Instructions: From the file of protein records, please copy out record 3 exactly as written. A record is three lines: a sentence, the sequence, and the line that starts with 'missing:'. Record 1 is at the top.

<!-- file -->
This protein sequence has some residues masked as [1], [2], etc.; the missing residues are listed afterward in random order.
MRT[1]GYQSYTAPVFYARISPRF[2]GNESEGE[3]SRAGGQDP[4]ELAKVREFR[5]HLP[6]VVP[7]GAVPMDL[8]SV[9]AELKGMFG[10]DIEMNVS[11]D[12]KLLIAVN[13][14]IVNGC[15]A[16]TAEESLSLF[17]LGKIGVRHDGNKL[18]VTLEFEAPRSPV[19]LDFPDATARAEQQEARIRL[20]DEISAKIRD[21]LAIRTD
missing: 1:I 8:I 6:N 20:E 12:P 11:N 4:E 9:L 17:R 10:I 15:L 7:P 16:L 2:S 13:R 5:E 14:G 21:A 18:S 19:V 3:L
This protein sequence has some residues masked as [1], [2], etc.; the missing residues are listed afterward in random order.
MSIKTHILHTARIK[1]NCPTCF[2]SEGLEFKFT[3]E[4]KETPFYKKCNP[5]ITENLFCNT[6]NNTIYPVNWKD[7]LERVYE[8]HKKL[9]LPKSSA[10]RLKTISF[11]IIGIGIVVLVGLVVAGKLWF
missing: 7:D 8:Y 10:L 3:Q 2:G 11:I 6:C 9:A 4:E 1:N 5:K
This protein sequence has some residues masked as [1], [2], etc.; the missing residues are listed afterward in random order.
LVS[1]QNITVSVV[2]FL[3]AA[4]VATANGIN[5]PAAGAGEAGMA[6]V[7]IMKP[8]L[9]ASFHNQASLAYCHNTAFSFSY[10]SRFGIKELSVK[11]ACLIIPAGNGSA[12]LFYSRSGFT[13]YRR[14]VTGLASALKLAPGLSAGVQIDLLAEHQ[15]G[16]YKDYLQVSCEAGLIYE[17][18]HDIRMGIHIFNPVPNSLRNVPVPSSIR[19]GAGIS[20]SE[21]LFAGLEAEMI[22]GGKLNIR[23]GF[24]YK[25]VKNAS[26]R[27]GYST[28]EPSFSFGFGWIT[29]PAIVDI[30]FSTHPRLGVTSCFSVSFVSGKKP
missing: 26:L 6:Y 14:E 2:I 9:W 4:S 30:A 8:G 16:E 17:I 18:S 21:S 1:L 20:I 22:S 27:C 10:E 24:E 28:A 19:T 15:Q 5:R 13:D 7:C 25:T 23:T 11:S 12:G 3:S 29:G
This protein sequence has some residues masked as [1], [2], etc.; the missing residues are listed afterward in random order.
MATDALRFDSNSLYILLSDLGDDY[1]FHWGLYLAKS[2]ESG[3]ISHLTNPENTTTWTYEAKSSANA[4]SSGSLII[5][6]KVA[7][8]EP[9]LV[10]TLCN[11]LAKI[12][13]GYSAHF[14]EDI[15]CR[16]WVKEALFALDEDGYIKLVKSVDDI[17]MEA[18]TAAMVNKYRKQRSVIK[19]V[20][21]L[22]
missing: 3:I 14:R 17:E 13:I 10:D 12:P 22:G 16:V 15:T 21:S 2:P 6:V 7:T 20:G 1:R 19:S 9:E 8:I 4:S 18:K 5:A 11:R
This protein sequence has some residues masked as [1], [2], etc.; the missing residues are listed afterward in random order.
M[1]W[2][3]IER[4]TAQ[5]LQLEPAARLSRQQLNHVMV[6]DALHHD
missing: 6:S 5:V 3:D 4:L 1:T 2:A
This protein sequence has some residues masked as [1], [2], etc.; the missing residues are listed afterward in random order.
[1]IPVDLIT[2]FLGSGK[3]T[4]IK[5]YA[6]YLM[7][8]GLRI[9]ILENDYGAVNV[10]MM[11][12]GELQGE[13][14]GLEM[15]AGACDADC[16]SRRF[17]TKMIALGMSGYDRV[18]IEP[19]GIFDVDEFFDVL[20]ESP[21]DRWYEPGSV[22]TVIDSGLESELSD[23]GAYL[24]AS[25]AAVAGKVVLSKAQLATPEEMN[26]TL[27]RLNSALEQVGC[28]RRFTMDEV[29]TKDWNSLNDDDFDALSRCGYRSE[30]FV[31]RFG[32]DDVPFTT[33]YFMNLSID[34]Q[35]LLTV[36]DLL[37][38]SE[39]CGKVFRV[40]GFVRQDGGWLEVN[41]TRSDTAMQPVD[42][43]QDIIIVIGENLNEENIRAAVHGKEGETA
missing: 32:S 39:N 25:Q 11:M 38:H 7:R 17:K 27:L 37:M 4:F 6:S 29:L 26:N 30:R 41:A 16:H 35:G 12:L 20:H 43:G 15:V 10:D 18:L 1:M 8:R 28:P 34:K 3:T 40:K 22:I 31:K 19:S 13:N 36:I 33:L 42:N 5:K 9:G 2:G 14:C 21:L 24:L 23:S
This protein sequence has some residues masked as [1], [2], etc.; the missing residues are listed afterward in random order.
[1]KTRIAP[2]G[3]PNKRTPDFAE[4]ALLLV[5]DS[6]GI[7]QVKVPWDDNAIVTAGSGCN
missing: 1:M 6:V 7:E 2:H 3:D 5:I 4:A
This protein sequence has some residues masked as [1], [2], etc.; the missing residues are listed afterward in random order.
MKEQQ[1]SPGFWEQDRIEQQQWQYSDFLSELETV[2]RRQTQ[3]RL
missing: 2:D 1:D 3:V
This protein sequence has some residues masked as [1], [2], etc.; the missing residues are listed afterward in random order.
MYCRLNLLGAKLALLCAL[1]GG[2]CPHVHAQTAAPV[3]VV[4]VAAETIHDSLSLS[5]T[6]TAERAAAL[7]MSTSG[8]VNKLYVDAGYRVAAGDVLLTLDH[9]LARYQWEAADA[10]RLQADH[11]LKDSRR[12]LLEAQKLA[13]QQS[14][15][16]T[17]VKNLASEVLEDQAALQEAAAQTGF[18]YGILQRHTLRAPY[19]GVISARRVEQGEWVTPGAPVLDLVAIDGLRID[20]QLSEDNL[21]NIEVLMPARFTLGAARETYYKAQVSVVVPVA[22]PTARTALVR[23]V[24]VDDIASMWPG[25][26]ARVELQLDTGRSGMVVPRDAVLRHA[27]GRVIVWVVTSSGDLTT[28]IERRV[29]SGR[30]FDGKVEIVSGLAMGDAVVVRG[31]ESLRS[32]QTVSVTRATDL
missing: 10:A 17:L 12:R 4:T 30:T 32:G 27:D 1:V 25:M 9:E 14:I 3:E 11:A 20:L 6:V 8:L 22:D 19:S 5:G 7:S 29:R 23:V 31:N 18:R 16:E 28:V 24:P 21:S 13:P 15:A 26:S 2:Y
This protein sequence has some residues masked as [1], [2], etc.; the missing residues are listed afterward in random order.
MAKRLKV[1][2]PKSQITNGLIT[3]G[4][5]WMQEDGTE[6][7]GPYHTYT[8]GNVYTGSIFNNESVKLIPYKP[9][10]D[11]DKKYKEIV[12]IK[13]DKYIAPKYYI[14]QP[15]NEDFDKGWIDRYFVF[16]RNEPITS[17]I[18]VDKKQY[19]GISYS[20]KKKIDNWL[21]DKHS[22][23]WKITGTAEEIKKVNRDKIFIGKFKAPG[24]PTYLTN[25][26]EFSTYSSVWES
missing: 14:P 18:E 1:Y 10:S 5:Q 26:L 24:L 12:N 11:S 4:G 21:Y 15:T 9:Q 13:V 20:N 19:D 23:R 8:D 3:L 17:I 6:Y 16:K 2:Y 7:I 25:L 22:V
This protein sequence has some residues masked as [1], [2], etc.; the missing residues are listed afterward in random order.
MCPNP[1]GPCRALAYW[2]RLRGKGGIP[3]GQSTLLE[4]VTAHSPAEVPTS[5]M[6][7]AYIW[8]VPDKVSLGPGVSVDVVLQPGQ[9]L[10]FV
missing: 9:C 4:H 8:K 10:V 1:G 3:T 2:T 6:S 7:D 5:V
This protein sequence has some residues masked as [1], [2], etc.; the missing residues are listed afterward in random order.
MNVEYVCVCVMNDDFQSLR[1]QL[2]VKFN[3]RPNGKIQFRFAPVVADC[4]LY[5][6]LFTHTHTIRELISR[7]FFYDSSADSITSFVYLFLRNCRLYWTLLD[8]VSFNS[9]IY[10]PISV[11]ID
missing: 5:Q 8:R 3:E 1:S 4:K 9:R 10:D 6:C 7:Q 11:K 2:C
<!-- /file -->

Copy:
This protein sequence has some residues masked as [1], [2], etc.; the missing residues are listed afterward in random order.
LVS[1]QNITVSVV[2]FL[3]AA[4]VATANGIN[5]PAAGAGEAGMA[6]V[7]IMKP[8]L[9]ASFHNQASLAYCHNTAFSFSY[10]SRFGIKELSVK[11]ACLIIPAGNGSA[12]LFYSRSGFT[13]YRR[14]VTGLASALKLAPGLSAGVQIDLLAEHQ[15]G[16]YKDYLQVSCEAGLIYE[17][18]HDIRMGIHIFNPVPNSLRNVPVPSSIR[19]GAGIS[20]SE[21]LFAGLEAEMI[22]GGKLNIR[23]GF[24]YK[25]VKNAS[26]R[27]GYST[28]EPSFSFGFGWIT[29]PAIVDI[30]FSTHPRLGVTSCFSVSFVSGKKP
missing: 26:L 6:Y 14:E 2:I 9:W 4:S 30:A 8:G 16:E 17:I 18:S 21:S 1:L 20:I 22:S 27:C 10:E 24:E 28:A 19:T 15:Q 5:R 13:D 7:C 25:T 23:T 11:S 12:G 3:S 29:G